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Putting Words into Action: Marketing Organic Products with Existing Brand Associations


  • Maren Vos
  • Jos Bartels


As consumer interest in organic products continues to grow, brands are increasingly adding organic variants to their product lines. However, consumer evaluations of these actions are not straightforward and differ for brands with various associations or within different product contexts. Previous research has shown that products with credence attributes, such as organic products, are often judged by brand name and consumers¡¯ existing brand associations. The current study adds to previous work on brand equity and brand associations by explicitly considering the context and characteristics of these branded organic products. First, a pretest determined the existing brands¡¯ corporate social responsibility (CSR) and corporate ability (CA) associations. Next, an online experiment tested consumers¡¯ perceptions of brand equity, consumers¡¯ trust in the brands and consumers¡¯ purchase intentions, which were analyzed using a fully parallel, multiple-mediator process model with the experimental conditions as independent variables. The results show that brand equity increases most when a brand associated with both CA and CSR introduces an organic product. In addition, consumers trust this brand more compared to brands that are less strongly associated with CSR. Moreover, the intention to purchase organic products increases as brand equity increases, but the intention to purchase organic products does not increase as trust increases. Based on these results, we conclude that brands aiming to increase their value to positively affect consumers¡¯ purchase intentions of their organic products benefit most when they are highly associated with both CSR and CA.

Suggested Citation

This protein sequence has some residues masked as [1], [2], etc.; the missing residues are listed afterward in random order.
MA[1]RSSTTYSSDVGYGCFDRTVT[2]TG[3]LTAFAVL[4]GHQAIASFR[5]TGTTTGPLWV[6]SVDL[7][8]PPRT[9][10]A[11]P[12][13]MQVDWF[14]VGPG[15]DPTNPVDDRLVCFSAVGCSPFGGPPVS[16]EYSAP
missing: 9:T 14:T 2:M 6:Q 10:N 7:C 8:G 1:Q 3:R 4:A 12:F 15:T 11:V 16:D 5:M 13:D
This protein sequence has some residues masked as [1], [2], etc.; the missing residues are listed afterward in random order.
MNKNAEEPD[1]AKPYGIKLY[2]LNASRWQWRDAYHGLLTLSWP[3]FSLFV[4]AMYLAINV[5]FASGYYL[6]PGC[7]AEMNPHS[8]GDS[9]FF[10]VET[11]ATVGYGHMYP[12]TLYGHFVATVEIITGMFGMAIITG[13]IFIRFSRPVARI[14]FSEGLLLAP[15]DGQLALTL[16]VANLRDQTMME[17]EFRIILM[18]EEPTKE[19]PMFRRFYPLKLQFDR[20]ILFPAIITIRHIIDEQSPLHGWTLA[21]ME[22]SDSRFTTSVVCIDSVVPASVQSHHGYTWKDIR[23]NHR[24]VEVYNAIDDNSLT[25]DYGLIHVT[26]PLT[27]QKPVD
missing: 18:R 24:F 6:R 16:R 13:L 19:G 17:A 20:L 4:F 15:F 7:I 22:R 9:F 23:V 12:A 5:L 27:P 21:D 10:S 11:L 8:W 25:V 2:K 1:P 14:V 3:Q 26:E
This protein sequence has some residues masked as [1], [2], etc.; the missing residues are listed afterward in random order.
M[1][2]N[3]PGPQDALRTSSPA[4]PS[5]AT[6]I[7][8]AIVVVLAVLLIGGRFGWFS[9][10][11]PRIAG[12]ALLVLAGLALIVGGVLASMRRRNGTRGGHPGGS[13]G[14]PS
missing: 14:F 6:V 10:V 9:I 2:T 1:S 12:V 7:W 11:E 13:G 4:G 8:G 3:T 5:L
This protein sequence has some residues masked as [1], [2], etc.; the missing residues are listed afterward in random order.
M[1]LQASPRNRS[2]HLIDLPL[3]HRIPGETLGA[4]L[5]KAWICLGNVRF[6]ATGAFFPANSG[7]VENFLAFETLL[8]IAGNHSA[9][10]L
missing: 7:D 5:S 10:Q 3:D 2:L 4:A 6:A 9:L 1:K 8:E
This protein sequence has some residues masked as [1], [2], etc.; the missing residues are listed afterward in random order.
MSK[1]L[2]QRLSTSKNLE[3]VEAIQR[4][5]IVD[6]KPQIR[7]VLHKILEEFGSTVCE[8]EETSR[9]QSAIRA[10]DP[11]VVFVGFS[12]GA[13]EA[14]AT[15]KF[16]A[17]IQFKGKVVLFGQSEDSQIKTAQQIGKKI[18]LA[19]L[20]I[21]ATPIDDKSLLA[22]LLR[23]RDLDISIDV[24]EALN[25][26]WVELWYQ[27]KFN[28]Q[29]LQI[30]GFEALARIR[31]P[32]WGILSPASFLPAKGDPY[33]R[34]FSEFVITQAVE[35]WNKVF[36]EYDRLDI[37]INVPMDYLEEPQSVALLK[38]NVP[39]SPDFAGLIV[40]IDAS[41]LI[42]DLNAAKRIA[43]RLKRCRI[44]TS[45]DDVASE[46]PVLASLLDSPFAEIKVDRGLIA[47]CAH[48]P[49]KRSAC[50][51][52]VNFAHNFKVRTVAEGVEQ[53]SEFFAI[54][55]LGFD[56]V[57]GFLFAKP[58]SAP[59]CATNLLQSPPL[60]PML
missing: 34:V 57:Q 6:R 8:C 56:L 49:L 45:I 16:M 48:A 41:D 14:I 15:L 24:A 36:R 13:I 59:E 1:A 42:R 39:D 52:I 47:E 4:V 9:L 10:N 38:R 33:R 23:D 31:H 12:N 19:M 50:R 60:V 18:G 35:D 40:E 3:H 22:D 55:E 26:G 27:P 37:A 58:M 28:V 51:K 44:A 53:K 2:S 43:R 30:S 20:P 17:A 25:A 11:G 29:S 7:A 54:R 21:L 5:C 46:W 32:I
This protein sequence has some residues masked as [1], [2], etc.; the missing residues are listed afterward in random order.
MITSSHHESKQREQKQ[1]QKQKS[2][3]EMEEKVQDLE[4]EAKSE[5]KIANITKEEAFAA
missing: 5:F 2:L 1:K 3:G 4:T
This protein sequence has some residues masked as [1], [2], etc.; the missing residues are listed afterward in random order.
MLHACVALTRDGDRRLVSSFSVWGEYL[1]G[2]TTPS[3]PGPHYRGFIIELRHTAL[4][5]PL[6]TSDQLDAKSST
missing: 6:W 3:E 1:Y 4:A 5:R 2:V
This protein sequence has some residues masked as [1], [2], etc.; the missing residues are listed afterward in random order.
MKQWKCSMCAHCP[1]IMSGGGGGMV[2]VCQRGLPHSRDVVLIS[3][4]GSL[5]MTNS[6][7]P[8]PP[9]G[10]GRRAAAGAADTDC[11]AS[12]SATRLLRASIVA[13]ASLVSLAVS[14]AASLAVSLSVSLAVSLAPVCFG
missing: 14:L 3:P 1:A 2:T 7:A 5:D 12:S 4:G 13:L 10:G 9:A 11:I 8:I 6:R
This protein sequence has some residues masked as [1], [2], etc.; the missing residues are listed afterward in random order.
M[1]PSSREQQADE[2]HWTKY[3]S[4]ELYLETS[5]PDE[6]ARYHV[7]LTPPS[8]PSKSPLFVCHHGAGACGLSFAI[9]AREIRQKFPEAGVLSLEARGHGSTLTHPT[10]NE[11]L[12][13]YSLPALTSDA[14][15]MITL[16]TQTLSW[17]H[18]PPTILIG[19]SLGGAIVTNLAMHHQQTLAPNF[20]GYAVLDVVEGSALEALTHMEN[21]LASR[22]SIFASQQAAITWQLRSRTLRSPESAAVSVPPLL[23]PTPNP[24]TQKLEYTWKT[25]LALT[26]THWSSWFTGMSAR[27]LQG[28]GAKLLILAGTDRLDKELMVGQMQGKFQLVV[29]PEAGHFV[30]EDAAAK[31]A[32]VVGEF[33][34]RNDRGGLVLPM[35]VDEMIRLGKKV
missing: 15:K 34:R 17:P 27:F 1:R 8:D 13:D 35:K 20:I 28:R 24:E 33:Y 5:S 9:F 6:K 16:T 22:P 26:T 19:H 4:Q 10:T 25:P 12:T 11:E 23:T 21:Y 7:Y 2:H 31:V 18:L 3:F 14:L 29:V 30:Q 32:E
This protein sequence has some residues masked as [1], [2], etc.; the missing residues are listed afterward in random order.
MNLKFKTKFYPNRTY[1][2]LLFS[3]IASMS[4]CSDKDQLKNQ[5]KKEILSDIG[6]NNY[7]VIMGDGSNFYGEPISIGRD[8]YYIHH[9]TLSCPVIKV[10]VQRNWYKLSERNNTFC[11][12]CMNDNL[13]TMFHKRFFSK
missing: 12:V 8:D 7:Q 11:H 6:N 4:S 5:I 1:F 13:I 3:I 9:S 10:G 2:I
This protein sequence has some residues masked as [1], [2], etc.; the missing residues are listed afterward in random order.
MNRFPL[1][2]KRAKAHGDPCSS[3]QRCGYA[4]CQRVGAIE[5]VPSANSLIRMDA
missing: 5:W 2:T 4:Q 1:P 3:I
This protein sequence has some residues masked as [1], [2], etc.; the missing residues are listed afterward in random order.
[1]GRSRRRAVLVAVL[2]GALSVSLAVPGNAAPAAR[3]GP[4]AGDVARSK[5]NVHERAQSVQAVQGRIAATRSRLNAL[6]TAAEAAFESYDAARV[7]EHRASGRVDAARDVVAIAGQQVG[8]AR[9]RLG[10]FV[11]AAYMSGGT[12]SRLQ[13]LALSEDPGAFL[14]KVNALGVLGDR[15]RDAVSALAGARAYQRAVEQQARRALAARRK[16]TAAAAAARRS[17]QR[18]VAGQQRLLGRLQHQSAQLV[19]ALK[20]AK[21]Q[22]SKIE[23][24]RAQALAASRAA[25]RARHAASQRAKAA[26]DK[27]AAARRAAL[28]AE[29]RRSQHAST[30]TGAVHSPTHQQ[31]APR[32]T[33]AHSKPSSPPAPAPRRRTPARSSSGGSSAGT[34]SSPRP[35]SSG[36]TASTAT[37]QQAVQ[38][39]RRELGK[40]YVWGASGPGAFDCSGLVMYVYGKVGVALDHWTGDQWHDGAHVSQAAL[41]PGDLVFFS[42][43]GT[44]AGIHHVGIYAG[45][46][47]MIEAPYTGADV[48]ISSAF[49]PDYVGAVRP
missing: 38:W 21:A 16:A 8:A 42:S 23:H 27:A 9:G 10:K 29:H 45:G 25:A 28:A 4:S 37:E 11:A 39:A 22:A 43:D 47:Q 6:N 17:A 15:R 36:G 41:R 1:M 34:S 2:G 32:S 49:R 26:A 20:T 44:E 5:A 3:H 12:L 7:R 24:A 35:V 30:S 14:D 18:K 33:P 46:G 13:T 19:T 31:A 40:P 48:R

• Maren Vos & Jos Bartels, 2018. "Putting Words into Action: Marketing Organic Products with Existing Brand Associations," International Journal of Marketing Studies, Canadian Center of Science and Education, vol. 10(2), pages 1-15, June.
  • Handle: RePEc:ibn:ijmsjn:v:10:y:2018:i:2:p:1-15

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    References listed on IDEAS

    1. Magdalena Öberseder & Bodo Schlegelmilch & Verena Gruber, 2011. "“Why Don’t Consumers Care About CSR?”: A Qualitative Study Exploring the Role of CSR in Consumption Decisions," Journal of Business Ethics, Springer, vol. 104(4), pages 449-460, December.
    2. Carlos J. Torelli & Alokparna Basu Monga & Andrew M. Kaikati, 2012. "Doing Poorly by Doing Good: Corporate Social Responsibility and Brand Concepts," Journal of Consumer Research, Oxford University Press, vol. 38(5), pages 948-963.
    3. Longinos Marin & Salvador Ruiz, 2007. "“I Need You Too!â€\x9D Corporate Identity Attractiveness for Consumers and The Role of Social Responsibility," Journal of Business Ethics, Springer, vol. 71(3), pages 245-260, March.
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    More about this item


    brand associations; brand equity; consumer perceptions; organic; purchase intention;

    JEL classification:

    • R00 - Urban, Rural, Regional, Real Estate, and Transportation Economics - - General - - - General
    • Z0 - Other Special Topics - - General


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